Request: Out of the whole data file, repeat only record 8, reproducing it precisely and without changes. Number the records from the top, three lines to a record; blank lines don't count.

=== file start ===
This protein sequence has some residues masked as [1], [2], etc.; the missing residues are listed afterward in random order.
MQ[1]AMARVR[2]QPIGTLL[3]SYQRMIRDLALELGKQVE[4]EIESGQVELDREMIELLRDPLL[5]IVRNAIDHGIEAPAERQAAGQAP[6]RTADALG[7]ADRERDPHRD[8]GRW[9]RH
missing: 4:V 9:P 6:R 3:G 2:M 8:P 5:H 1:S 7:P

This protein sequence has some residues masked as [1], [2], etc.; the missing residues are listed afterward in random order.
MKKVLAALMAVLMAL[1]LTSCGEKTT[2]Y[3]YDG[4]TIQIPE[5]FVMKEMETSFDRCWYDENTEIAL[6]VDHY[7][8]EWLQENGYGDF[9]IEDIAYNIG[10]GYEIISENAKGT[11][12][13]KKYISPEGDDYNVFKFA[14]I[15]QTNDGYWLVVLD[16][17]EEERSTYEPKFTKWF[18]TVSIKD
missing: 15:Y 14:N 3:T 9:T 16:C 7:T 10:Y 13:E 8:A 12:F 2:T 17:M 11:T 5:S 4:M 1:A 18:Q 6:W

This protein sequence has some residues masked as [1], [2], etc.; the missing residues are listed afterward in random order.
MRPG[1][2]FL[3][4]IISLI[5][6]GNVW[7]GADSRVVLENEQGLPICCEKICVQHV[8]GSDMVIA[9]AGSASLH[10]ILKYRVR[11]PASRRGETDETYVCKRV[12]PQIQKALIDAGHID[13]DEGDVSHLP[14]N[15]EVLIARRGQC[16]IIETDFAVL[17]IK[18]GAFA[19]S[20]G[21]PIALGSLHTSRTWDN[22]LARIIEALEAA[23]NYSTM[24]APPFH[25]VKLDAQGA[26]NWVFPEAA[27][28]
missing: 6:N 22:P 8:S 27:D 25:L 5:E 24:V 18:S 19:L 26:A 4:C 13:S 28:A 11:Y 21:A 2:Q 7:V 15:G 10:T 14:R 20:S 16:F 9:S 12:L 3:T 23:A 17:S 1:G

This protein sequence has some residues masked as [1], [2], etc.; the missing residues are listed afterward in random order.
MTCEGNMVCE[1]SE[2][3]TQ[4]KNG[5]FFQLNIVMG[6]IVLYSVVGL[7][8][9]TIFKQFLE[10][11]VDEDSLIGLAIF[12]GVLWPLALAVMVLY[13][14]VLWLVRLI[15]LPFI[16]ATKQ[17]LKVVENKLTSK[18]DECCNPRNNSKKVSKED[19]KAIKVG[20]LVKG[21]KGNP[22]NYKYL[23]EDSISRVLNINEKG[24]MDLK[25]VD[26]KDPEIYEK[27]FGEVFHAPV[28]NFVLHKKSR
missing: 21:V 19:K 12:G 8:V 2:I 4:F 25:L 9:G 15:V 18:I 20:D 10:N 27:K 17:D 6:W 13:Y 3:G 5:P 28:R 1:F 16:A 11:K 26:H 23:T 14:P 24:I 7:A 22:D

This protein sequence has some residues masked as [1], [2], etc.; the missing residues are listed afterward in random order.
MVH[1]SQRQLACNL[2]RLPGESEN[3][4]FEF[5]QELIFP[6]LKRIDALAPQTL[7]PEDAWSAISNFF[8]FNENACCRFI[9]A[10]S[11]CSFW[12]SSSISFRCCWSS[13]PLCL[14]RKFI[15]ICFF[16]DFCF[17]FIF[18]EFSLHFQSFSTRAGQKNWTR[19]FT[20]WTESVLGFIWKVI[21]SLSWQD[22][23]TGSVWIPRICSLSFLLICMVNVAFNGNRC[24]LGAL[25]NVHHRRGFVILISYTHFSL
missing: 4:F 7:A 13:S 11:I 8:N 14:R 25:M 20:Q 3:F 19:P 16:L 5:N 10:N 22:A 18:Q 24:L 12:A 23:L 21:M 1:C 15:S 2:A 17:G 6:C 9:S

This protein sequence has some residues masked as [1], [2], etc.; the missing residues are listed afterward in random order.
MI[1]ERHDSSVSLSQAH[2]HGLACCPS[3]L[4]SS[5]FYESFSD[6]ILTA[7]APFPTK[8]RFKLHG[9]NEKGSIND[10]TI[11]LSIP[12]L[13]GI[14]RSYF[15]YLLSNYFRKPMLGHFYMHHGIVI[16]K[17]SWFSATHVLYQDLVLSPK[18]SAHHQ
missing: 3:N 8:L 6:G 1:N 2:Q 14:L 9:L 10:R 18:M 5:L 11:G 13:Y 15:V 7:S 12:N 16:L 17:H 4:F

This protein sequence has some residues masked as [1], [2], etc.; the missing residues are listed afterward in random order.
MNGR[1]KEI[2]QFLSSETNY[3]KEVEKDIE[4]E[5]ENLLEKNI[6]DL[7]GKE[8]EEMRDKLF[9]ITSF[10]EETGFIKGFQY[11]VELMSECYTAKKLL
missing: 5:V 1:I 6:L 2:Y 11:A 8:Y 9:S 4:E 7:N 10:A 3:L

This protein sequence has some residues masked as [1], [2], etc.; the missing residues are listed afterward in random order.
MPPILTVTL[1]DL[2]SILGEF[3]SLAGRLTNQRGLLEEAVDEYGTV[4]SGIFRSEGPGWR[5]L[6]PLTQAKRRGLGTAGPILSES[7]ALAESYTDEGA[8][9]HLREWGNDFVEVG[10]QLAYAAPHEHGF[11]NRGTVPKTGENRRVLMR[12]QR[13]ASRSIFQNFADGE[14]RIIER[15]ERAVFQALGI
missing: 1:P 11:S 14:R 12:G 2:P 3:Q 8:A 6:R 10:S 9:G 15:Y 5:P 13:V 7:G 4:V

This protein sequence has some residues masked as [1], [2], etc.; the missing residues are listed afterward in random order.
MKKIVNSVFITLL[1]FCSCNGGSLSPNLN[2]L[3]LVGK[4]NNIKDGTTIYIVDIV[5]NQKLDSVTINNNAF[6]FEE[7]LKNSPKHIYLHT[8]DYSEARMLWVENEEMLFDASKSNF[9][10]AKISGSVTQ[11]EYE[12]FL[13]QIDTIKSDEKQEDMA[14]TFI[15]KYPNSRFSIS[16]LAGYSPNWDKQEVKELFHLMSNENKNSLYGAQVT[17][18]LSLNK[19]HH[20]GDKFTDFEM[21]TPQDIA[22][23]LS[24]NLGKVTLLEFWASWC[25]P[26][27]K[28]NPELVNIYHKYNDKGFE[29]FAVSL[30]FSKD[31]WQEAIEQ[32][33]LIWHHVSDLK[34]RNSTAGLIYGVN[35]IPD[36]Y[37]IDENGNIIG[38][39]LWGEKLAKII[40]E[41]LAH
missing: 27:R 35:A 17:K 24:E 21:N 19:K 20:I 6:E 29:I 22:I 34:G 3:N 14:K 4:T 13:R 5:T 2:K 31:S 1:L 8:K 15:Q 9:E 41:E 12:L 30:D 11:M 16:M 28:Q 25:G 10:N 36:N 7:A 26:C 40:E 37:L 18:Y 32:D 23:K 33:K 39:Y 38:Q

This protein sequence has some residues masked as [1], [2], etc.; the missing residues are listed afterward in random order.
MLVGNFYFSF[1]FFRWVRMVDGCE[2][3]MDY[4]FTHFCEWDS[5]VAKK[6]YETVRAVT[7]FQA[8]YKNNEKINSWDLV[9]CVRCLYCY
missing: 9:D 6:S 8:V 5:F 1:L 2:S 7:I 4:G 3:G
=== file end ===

This protein sequence has some residues masked as [1], [2], etc.; the missing residues are listed afterward in random order.
MPPILTVTL[1]DL[2]SILGEF[3]SLAGRLTNQRGLLEEAVDEYGTV[4]SGIFRSEGPGWR[5]L[6]PLTQAKRRGLGTAGPILSES[7]ALAESYTDEGA[8][9]HLREWGNDFVEVG[10]QLAYAAPHEHGF[11]NRGTVPKTGENRRVLMR[12]QR[13]ASRSIFQNFADGE[14]RIIER[15]ERAVFQALGI
missing: 1:P 11:S 14:R 12:G 2:P 3:Q 8:A 6:R 10:S 9:G 15:Y 5:P 13:V 7:G 4:V